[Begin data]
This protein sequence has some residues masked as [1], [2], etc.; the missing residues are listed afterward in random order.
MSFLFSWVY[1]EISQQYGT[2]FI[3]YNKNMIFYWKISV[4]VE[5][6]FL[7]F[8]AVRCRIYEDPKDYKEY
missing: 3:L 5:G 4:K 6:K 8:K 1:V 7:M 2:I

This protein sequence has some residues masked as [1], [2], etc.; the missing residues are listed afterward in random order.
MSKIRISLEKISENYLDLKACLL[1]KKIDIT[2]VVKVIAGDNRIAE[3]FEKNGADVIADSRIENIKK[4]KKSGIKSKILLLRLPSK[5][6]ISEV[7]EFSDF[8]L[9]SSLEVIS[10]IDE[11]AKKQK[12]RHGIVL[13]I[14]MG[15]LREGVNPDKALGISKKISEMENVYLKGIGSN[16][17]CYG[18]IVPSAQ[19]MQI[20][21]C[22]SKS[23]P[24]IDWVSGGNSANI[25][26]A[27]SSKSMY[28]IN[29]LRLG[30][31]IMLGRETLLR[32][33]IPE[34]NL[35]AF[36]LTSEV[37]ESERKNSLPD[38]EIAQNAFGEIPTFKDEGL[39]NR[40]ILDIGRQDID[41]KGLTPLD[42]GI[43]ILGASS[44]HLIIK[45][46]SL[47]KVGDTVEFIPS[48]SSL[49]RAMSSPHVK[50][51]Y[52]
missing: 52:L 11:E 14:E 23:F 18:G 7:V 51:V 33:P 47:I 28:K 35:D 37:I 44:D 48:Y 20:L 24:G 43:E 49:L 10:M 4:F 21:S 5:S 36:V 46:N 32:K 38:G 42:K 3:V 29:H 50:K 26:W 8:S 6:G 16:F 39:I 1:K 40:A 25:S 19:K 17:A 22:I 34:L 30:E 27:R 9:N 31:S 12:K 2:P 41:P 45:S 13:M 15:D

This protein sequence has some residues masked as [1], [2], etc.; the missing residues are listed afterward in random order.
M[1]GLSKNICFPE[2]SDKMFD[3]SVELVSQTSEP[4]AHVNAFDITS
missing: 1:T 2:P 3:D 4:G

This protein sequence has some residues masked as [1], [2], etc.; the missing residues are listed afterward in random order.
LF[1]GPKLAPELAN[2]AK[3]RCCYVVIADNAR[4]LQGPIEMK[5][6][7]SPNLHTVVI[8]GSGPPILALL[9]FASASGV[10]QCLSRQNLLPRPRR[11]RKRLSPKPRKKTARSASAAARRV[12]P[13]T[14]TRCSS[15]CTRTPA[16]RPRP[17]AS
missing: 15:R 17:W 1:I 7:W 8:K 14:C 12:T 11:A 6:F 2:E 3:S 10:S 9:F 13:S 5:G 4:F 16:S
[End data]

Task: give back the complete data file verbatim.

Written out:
This protein sequence has some residues masked as [1], [2], etc.; the missing residues are listed afterward in random order.
MSFLFSWVY[1]EISQQYGT[2]FI[3]YNKNMIFYWKISV[4]VE[5][6]FL[7]F[8]AVRCRIYEDPKDYKEY
missing: 3:L 5:G 4:K 6:K 8:K 1:V 7:M 2:I

This protein sequence has some residues masked as [1], [2], etc.; the missing residues are listed afterward in random order.
MSKIRISLEKISENYLDLKACLL[1]KKIDIT[2]VVKVIAGDNRIAE[3]FEKNGADVIADSRIENIKK[4]KKSGIKSKILLLRLPSK[5][6]ISEV[7]EFSDF[8]L[9]SSLEVIS[10]IDE[11]AKKQK[12]RHGIVL[13]I[14]MG[15]LREGVNPDKALGISKKISEMENVYLKGIGSN[16][17]CYG[18]IVPSAQ[19]MQI[20][21]C[22]SKS[23]P[24]IDWVSGGNSANI[25][26]A[27]SSKSMY[28]IN[29]LRLG[30][31]IMLGRETLLR[32][33]IPE[34]NL[35]AF[36]LTSEV[37]ESERKNSLPD[38]EIAQNAFGEIPTFKDEGL[39]NR[40]ILDIGRQDID[41]KGLTPLD[42]GI[43]ILGASS[44]HLIIK[45][46]SL[47]KVGDTVEFIPS[48]SSL[49]RAMSSPHVK[50][51]Y[52]
missing: 52:L 11:E 14:E 23:F 18:G 7:V 51:V 33:P 47:I 28:K 35:D 37:I 44:D 48:Y 20:L 24:G 43:E 49:L 10:M 4:F 21:S 5:S 36:V 46:N 32:K 38:G 42:K 3:V 29:H 50:K 26:W 8:S 6:G 16:F 39:I 1:K 40:A 25:S 19:K 17:A 22:I 34:L 30:E 27:R 9:N 31:S 12:K 2:P 41:P 45:S 13:M 15:D

This protein sequence has some residues masked as [1], [2], etc.; the missing residues are listed afterward in random order.
M[1]GLSKNICFPE[2]SDKMFD[3]SVELVSQTSEP[4]AHVNAFDITS
missing: 1:T 2:P 3:D 4:G

This protein sequence has some residues masked as [1], [2], etc.; the missing residues are listed afterward in random order.
LF[1]GPKLAPELAN[2]AK[3]RCCYVVIADNAR[4]LQGPIEMK[5][6][7]SPNLHTVVI[8]GSGPPILALL[9]FASASGV[10]QCLSRQNLLPRPRR[11]RKRLSPKPRKKTARSASAAARRV[12]P[13]T[14]TRCSS[15]CTRTPA[16]RPRP[17]AS
missing: 15:R 17:W 1:I 7:W 8:K 14:C 12:T 11:A 6:F 2:E 3:S 10:S 9:F 13:S 5:G 4:F 16:S